Surely this year, here in the UK we deserve a good summer? The jet stream owes us more than just a few random non-rainy days and in anticipation of a heat wave or two, in my next couple of posts, I will share my idea of summer wine choices whilst dining al fresco.
Part One: Picnics
Everybody loves a picnic. Or do they? It appears not, according to this blogger (Free falling into 40). Yet, even as an avid picnic goer, I agree with what she’s saying. My own bugbears are;
a) drinks falling over
b) young children standing in pots of humous or up ending plates
d) packing away dried up sandwiches ‘for later’ even though you suspect that the filling may now be poisonous after basking in the sun for 90 minutes.
e) carrying all of the paraphenalia. In my younger years, everything had to be disposable. These days I enjoy the luxury of a wicker basket and real knives and forks. This is only worthwhile if the car is within reach, and adds the feasibility of folding picnic benches, cricket sets, gazebos, massive cool boxes with a complete dressed salmon into the mix.
Apart from this, what’s there not to love about picnics? Enjoying the outdoors, a lunch consisting of lots of crisps and those funny little mini scotch eggs that you only eat at picnics or Christening buffets, no sweeping up crumbs and debris from small folk. For me, no picnic is complete without a glass or two of wine. I need a reward for making and packing up all those fiddly little packages of food after all. But be warned, wine drinking at picnics requires some pre-thought, so here are some tips for the less initiated (I have learnt from my own past omissions);
1) If there’s even a slight chance of you forgetting the cork screw, only ever consider a wine bottle that requires none.
2) Don’t forget some kind of drinking receptacles – and take more than you think you’ll need (there’s nothing more antisocial than if someone you knows pops up and you can’t offer them a drink). Unless you’re super cool, you may not want to take glass on a picnic, but I do recommend splashing out on some plastic wine ‘glasses’ as no matter what anyone says, in my opinion, what you drink wine from does make a difference. Having experienced drinking wine from a plastic pint beaker, a small Winnie the Pooh party cup and cardboard ‘Pick Your Nose’ cups on more than one occasion, (all better than swigging from the bottle however) you’ll have to trust me on this.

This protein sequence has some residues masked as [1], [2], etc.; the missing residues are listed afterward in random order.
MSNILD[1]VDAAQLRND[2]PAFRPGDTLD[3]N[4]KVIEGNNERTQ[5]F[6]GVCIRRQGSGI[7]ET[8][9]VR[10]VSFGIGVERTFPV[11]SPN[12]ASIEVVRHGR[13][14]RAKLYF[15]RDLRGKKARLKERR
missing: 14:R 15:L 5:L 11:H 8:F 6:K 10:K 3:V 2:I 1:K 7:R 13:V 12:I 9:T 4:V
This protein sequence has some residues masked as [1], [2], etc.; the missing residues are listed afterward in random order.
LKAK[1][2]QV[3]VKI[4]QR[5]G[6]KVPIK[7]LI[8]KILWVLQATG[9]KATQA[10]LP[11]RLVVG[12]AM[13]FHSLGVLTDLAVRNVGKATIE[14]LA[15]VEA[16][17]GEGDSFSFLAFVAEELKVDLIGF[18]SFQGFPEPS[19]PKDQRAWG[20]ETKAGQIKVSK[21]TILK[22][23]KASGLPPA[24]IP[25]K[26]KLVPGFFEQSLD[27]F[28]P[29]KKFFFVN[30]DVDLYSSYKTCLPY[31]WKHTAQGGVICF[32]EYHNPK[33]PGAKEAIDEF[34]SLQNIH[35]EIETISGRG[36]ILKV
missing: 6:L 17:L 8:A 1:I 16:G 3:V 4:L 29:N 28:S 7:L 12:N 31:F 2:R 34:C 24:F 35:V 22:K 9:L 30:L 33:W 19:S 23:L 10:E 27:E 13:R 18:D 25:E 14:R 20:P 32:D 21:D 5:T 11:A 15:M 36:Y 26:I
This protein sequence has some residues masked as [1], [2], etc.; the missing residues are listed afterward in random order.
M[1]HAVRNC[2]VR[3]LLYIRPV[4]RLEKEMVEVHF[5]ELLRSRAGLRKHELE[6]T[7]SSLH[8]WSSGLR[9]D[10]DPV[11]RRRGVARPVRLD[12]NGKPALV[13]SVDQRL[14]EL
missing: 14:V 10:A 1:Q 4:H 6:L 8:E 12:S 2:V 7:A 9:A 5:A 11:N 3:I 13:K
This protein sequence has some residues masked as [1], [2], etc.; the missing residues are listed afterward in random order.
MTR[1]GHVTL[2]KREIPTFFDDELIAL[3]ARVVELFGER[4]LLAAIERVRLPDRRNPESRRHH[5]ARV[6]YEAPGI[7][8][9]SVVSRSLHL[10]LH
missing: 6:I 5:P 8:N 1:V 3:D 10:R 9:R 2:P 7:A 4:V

3) If you’re going to struggle to keep it cool, go for a red wine. There really is no excuse though for warm white (or pink) wine – just invest in a simple bottle cooler sleeve (and you can use at home to speed up cooling a bottle in the freezer) or look out for limited edition Champagne gifts that include an ice jacket, like this very fetching Veuve Cliquot Rose Birdsong example (just see their faces drop, when it’s just Cava inside, you may want to forewarn).
Suggestions (no corkscrew required);
- English Sparkling wine; Up there rivalling champagne, getting better by the year and gives that local produce warm feeling.
- Chilean Pinot Noir; Pinot Noir, a lighter red, perfect for the warmer weather, famously from Burgundy and a new world favourite from New Zealand. Although either of the aforementioned Pinots are picnic acceptable, if you’re looking for more value for money (if you’re worried about the inevitable spillages), try one from Chile.
- Picpoul de Pinet; If you like a crisp Sauvignon Blanc or citrusy, non-oaked Chardonnay, look no further. It may often be in a funny shaped bottle, don’t be fooled, this wine is a serious dry white wine generally paired with seafood. From Languedoc-Roussillon, SW France this perfect picnic white is fresh and minerally and superb value (and my favourite ‘next big thing’ wine).
I’d love to hear about your favourite picnic spots or any picnic tips. What do you swear by when serving wine at a picnic and what’s your recommended tipple?
Barbecues coming soon….